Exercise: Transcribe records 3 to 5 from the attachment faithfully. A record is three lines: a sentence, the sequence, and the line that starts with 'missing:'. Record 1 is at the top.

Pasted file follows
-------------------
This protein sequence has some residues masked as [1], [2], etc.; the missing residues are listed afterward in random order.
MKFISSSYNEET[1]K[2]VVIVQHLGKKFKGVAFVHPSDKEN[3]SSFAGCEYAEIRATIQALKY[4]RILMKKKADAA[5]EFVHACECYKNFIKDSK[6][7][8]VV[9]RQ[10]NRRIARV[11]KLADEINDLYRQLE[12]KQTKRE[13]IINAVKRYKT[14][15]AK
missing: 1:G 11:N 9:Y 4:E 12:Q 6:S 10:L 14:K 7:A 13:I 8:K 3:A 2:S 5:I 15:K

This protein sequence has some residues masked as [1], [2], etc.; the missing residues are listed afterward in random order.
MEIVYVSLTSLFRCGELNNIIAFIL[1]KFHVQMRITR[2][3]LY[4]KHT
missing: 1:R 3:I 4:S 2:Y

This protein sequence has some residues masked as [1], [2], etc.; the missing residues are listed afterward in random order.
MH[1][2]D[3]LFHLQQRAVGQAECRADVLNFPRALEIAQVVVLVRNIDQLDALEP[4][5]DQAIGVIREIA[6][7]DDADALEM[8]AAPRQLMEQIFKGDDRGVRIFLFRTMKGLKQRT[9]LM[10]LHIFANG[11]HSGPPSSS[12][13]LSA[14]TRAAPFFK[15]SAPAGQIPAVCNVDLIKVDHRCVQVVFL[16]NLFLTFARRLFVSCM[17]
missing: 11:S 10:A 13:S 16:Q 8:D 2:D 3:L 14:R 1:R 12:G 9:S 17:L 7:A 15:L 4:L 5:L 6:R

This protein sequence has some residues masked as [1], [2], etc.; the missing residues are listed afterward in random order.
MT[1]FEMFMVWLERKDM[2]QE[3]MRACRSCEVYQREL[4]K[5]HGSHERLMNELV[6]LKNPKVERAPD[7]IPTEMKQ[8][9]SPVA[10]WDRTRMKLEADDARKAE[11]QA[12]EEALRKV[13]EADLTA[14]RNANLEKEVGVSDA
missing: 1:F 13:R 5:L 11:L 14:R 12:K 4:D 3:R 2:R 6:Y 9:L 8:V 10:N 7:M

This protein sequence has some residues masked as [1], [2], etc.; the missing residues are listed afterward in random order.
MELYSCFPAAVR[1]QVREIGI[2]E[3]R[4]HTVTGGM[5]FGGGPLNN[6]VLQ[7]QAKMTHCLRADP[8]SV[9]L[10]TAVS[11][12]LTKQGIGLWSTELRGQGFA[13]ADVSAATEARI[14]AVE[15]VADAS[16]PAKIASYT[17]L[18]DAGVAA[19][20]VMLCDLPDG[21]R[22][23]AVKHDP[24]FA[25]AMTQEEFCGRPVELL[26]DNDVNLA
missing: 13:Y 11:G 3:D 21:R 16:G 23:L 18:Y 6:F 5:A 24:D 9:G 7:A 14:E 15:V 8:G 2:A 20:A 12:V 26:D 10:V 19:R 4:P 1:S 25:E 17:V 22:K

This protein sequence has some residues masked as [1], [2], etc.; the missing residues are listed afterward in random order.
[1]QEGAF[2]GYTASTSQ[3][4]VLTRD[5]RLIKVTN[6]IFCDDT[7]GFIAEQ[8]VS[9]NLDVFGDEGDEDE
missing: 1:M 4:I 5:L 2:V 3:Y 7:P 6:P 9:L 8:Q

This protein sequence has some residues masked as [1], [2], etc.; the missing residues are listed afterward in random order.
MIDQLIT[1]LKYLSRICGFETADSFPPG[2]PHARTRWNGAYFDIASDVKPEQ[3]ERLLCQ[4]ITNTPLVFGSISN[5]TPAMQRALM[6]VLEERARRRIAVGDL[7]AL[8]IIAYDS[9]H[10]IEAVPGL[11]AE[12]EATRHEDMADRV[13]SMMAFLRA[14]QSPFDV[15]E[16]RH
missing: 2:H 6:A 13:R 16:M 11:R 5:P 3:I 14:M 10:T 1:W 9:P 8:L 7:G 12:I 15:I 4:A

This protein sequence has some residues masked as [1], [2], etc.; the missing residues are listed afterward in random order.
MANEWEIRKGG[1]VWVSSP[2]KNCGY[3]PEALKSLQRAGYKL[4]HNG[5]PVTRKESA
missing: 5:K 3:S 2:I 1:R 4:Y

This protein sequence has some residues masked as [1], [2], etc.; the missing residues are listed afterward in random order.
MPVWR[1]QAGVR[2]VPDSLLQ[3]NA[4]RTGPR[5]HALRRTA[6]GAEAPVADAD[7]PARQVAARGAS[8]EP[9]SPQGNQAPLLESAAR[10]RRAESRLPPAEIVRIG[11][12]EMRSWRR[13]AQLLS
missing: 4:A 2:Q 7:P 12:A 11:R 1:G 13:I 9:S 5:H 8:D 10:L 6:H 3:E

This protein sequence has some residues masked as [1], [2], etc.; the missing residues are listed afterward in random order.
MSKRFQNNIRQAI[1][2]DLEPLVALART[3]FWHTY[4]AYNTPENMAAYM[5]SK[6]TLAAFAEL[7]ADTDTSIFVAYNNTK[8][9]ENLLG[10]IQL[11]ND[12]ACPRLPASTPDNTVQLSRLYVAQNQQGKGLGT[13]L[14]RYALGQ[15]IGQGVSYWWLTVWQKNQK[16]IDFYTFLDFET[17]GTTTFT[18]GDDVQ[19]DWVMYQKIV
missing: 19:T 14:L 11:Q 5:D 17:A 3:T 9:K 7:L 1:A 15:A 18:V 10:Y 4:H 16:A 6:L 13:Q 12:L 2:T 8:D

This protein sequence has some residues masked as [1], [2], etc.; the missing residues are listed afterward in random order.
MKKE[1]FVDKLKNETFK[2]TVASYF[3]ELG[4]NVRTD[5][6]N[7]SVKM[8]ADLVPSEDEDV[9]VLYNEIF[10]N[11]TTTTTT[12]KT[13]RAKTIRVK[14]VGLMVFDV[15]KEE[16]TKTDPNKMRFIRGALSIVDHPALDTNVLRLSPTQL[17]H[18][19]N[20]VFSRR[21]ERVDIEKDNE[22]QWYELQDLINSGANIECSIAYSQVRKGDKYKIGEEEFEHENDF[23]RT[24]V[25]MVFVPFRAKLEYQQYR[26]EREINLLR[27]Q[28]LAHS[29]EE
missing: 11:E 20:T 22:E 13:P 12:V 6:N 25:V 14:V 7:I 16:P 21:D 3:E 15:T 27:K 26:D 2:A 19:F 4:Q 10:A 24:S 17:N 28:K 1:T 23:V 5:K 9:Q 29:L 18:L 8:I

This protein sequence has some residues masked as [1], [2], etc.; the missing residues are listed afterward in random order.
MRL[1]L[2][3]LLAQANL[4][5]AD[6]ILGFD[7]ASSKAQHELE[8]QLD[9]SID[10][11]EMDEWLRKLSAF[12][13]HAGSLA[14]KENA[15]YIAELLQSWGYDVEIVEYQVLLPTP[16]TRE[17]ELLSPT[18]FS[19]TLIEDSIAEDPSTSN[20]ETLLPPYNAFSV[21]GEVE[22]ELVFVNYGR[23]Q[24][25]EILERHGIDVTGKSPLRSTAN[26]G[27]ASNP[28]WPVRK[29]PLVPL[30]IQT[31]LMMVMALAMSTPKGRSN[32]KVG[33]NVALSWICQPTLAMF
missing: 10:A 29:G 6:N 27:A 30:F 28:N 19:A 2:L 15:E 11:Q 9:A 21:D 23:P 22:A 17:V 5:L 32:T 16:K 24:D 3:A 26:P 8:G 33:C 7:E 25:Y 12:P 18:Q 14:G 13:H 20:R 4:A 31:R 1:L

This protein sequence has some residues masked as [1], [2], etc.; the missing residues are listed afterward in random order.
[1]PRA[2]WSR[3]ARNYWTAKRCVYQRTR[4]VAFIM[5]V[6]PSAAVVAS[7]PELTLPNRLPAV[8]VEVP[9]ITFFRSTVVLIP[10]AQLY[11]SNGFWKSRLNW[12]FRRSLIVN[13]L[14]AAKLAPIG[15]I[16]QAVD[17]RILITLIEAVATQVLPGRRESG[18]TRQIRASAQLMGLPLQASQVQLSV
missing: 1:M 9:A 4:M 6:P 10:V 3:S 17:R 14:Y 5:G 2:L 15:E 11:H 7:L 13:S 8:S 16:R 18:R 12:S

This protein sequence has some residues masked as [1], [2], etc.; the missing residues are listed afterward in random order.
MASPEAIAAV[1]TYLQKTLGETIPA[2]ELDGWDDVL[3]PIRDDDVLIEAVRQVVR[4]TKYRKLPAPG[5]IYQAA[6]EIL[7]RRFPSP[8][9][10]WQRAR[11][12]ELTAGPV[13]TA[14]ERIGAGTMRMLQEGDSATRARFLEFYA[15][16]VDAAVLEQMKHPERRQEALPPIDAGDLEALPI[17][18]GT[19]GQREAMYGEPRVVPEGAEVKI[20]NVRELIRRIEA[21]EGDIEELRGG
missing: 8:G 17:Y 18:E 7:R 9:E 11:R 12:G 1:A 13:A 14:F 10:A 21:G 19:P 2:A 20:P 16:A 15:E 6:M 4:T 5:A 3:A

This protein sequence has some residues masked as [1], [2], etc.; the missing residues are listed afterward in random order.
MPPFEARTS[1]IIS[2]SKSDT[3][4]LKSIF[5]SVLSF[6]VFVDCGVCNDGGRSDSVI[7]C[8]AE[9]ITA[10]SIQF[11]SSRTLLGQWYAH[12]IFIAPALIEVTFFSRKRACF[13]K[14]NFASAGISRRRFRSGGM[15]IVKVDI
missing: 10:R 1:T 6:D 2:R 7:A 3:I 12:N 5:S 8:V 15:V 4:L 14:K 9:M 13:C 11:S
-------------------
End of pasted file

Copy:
This protein sequence has some residues masked as [1], [2], etc.; the missing residues are listed afterward in random order.
MH[1][2]D[3]LFHLQQRAVGQAECRADVLNFPRALEIAQVVVLVRNIDQLDALEP[4][5]DQAIGVIREIA[6][7]DDADALEM[8]AAPRQLMEQIFKGDDRGVRIFLFRTMKGLKQRT[9]LM[10]LHIFANG[11]HSGPPSSS[12][13]LSA[14]TRAAPFFK[15]SAPAGQIPAVCNVDLIKVDHRCVQVVFL[16]NLFLTFARRLFVSCM[17]
missing: 11:S 10:A 13:S 16:Q 8:D 2:D 3:L 14:R 1:R 12:G 9:S 17:L 7:A 15:L 4:L 5:L 6:R

This protein sequence has some residues masked as [1], [2], etc.; the missing residues are listed afterward in random order.
MT[1]FEMFMVWLERKDM[2]QE[3]MRACRSCEVYQREL[4]K[5]HGSHERLMNELV[6]LKNPKVERAPD[7]IPTEMKQ[8][9]SPVA[10]WDRTRMKLEADDARKAE[11]QA[12]EEALRKV[13]EADLTA[14]RNANLEKEVGVSDA
missing: 1:F 13:R 5:L 11:L 14:R 12:K 4:D 3:R 2:R 6:Y 9:L 8:V 10:N 7:M

This protein sequence has some residues masked as [1], [2], etc.; the missing residues are listed afterward in random order.
MELYSCFPAAVR[1]QVREIGI[2]E[3]R[4]HTVTGGM[5]FGGGPLNN[6]VLQ[7]QAKMTHCLRADP[8]SV[9]L[10]TAVS[11][12]LTKQGIGLWSTELRGQGFA[13]ADVSAATEARI[14]AVE[15]VADAS[16]PAKIASYT[17]L[18]DAGVAA[19][20]VMLCDLPDG[21]R[22][23]AVKHDP[24]FA[25]AMTQEEFCGRPVELL[26]DNDVNLA
missing: 13:Y 11:G 3:D 21:R 16:G 23:L 18:Y 6:F 5:A 24:D 9:G 7:A 14:E 15:V 8:G 2:A 20:A 12:V 26:D 10:V 19:R 4:P 1:S 25:E 17:V 22:K